Marilyn Henrion at NOHO Gallery
(Photos Courtesy the Artist)
By RAYMOND J.
AMONG MY SEVERAL biases and make no mistake; anyone voicing opinions, perhaps especially critical ones, has (or ought to own that he has) personal preferences that can and do color one's judgments is that of a distaste for the blurring of boundaries between art and craft. Without advocating the relative value of either "fine art" or of the "useful" arts, Ive found that the steadily-growing prevalence for claiming no distinction between the two activities a disturbing and unnecessary complication. Art, after all, in whatever manifestation it takes, is never an easy subject to translate into verbal symbolism and muddying the waters with fuzzy thinking doesnt help. Yet, in spite of my long-held misgivings, it was something of a surprise to come across the fiber artistry of Marilyn Henrion recently exhibited at the NOHO Gallery* since, if anyone has successfully bridged the gap, this is an artist who has brought her craft of stitchery to rival that of the brush. Taken from a line of Loren Eisleys The Star Thrower, Henrions beautifully wrought "Night Thoughts" theme amply satisfy this viewers requisite for fine arts obligation to live up to everything it might be. Through the use of metallic fabrics and fine silks salvaged from old kimonos that have been meticulously pieced together into abstract patterns, Henrion offers up a richly-textured array of "pictures" that suggest a world of strict geometric harmony gently softened by carefully counterpoised hues. Far from the cold sterility one finds so often in hard-lined abstraction, Henrions stunning juxtaposition of primary and complementary colors make for a surprisingly lush and visually-rich viewing experience. Whatever rigidity one might expect from geometry, Henrion subtly undermines predisposed assumptions through not only a bold and profligate use of color, texture, and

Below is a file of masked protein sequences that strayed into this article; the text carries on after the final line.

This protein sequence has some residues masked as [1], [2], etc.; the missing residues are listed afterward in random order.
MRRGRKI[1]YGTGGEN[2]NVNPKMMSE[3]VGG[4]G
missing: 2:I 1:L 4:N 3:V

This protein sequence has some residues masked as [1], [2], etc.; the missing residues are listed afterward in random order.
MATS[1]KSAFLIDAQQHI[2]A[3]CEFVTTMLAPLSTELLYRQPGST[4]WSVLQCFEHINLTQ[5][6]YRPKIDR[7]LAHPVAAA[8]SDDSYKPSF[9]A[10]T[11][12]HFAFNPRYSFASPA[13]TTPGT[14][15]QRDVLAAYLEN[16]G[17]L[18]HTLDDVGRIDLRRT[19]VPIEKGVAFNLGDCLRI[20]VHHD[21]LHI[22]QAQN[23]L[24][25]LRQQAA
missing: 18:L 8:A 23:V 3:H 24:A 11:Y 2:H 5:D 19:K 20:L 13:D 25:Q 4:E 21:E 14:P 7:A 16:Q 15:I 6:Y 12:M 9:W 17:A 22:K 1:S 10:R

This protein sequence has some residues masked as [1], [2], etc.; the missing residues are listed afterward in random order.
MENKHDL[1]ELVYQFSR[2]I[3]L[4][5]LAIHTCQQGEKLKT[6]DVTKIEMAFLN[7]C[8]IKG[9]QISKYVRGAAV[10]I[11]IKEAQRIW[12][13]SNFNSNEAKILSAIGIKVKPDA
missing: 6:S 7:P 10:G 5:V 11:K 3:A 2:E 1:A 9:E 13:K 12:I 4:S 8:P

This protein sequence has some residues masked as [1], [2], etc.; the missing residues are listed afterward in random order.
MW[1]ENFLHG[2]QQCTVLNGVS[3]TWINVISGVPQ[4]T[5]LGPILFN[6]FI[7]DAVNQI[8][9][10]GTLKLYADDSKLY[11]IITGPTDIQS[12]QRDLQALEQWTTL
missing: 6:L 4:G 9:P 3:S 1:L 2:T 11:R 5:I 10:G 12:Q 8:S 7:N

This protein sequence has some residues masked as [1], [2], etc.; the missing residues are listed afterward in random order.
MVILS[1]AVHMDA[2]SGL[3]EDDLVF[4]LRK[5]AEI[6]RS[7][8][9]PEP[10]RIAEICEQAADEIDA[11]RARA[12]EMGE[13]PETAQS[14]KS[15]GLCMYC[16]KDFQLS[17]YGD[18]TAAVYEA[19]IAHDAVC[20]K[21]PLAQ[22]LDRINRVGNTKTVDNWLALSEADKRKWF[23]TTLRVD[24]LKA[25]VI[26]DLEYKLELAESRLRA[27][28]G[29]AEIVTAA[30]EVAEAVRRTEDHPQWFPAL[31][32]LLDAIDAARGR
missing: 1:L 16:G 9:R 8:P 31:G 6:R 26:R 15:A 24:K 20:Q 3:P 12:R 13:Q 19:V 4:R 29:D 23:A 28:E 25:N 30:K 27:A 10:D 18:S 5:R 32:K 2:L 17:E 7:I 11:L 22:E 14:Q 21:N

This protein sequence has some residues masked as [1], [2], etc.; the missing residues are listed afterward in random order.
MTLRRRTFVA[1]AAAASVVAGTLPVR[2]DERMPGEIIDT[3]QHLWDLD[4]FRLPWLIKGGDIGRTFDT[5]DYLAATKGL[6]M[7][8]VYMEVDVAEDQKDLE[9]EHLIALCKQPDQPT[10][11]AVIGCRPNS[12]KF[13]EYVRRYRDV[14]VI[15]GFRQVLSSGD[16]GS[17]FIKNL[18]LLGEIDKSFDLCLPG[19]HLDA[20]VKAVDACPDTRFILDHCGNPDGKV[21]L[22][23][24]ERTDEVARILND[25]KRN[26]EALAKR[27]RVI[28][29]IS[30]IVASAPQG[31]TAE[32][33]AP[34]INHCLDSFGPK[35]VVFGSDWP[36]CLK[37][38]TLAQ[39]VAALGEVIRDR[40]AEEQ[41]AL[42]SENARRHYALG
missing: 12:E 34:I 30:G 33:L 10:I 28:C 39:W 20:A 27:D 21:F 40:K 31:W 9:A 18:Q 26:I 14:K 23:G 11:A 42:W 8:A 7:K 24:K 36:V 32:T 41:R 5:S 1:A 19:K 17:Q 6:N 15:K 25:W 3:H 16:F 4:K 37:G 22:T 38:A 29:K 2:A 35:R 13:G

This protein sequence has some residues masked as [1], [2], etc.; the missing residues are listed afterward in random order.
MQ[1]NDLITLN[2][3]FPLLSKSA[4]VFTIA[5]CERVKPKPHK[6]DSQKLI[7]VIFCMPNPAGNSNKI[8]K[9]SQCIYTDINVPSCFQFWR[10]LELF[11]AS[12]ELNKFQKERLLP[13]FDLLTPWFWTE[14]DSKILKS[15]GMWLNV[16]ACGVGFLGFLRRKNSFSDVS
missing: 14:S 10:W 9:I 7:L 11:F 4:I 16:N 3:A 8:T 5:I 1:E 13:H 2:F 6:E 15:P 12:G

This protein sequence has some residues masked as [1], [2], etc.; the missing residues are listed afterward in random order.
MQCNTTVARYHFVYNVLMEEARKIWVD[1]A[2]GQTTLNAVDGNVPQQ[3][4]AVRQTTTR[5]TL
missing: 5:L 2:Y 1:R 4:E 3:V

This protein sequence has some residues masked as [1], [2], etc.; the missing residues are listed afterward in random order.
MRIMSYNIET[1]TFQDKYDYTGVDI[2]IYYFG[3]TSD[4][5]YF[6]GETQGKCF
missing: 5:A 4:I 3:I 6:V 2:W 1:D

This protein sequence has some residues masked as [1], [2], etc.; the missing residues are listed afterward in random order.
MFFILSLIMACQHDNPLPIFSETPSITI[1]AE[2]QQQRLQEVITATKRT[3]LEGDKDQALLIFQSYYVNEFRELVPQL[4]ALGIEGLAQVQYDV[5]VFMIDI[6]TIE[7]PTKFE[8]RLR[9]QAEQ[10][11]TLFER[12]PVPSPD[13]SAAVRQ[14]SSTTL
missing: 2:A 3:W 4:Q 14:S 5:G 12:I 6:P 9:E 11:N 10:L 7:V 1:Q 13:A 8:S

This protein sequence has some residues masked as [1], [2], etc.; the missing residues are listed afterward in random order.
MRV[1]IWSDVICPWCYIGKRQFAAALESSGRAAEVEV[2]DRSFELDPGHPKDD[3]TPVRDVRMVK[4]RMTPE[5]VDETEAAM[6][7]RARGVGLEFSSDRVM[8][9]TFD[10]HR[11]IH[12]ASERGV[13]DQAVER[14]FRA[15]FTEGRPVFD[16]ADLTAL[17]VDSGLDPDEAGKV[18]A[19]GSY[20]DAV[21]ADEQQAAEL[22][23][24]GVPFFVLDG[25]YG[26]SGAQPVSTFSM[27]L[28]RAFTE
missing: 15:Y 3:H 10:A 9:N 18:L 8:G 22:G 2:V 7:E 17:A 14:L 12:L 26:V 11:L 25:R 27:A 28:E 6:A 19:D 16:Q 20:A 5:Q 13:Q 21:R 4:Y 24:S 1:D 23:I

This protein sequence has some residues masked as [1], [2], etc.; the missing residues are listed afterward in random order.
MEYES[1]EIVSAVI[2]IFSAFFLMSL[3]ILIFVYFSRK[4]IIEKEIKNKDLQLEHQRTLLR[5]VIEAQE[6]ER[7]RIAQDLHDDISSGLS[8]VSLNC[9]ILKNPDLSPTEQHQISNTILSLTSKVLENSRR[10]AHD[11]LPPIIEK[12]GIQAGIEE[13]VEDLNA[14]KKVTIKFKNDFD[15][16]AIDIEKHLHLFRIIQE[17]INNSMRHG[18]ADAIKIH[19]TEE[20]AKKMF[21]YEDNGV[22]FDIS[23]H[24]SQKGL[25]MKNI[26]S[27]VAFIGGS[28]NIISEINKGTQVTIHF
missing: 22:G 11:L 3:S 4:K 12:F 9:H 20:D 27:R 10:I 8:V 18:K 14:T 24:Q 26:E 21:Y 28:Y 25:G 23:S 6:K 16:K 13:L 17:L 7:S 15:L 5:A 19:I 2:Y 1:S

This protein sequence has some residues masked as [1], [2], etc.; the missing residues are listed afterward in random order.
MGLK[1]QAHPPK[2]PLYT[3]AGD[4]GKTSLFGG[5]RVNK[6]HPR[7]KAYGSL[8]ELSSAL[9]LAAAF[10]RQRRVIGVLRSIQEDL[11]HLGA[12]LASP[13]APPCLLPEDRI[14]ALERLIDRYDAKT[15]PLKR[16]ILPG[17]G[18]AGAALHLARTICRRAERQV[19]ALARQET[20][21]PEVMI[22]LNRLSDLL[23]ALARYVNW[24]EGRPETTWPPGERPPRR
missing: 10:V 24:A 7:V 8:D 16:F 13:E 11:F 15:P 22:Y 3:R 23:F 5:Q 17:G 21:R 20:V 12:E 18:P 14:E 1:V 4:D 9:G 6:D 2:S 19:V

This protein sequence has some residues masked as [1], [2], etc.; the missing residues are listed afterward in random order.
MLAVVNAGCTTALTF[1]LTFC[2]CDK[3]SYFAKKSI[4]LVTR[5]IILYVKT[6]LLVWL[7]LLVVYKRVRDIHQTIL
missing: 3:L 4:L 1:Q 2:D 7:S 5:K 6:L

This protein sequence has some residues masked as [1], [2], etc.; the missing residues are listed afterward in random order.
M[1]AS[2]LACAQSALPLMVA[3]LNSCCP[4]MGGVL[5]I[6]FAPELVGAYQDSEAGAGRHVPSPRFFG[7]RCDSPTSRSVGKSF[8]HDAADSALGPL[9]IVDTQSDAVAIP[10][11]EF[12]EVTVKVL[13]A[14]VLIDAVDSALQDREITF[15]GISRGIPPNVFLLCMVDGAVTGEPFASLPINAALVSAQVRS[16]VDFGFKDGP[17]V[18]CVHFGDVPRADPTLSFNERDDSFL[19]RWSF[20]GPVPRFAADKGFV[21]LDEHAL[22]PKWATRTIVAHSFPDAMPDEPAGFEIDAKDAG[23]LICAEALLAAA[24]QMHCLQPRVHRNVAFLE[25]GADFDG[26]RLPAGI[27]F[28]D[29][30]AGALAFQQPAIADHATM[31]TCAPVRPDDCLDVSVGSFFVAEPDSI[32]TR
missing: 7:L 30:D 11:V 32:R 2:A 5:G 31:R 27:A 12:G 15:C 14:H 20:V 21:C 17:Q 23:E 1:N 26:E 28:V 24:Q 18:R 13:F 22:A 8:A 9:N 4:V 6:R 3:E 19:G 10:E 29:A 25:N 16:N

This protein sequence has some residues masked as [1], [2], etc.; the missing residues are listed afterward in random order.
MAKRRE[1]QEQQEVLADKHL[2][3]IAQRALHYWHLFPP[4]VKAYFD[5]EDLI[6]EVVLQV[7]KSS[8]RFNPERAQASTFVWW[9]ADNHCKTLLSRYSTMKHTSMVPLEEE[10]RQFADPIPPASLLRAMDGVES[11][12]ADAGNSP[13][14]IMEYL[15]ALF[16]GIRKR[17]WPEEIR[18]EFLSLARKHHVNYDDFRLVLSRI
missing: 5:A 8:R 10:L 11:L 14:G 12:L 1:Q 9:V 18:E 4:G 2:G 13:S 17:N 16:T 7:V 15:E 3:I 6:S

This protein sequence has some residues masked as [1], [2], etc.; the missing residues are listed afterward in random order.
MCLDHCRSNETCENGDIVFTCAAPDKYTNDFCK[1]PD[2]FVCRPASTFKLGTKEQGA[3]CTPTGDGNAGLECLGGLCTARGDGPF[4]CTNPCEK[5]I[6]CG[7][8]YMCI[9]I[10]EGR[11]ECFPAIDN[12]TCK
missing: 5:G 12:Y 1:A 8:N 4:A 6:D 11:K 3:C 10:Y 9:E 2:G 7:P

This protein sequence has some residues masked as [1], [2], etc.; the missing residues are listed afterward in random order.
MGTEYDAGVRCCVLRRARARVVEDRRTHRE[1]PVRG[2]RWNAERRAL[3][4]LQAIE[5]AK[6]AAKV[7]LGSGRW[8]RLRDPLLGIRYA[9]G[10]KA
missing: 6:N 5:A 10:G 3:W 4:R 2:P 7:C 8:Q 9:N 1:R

patterned fabric, but through occasional "break-outs" from the usual rectilinear frame (see, for example, Presences; Remains of the Day; A Vivid Air.) At times these deviations are so understated that they are easily overlooked (See Night Thoughts 1, 3, 4 & 5). So richly varied are Henrions conceptions and constructions that, unless one looks closely, one might also overlook that the five "Studies" for the Night Thoughts Series (each 19"x18") are precisely mirrored in form if not in color in the larger 53"x51" Series of the same name, proving beyond a doubt that her exquisite sense of color and texture joyously shouts down the austerity of hard-lined geometric shape. This is creative concept and realization at its best and Henrion has gone a long way toward emending my prejudice. If more would follow her successful culmination of "blurring the boundaries," then I stand to have my aesthetic outlook further extended.
*"Night Thoughts: Recent Works by Marilyn Henrion" (Nov 26-Dec 14): NOHO Gallery in Chelsea, 530 West 25th St., NYC (212) 367-7063. (Henrions work may also be seen online at www.marilynhenrion.com)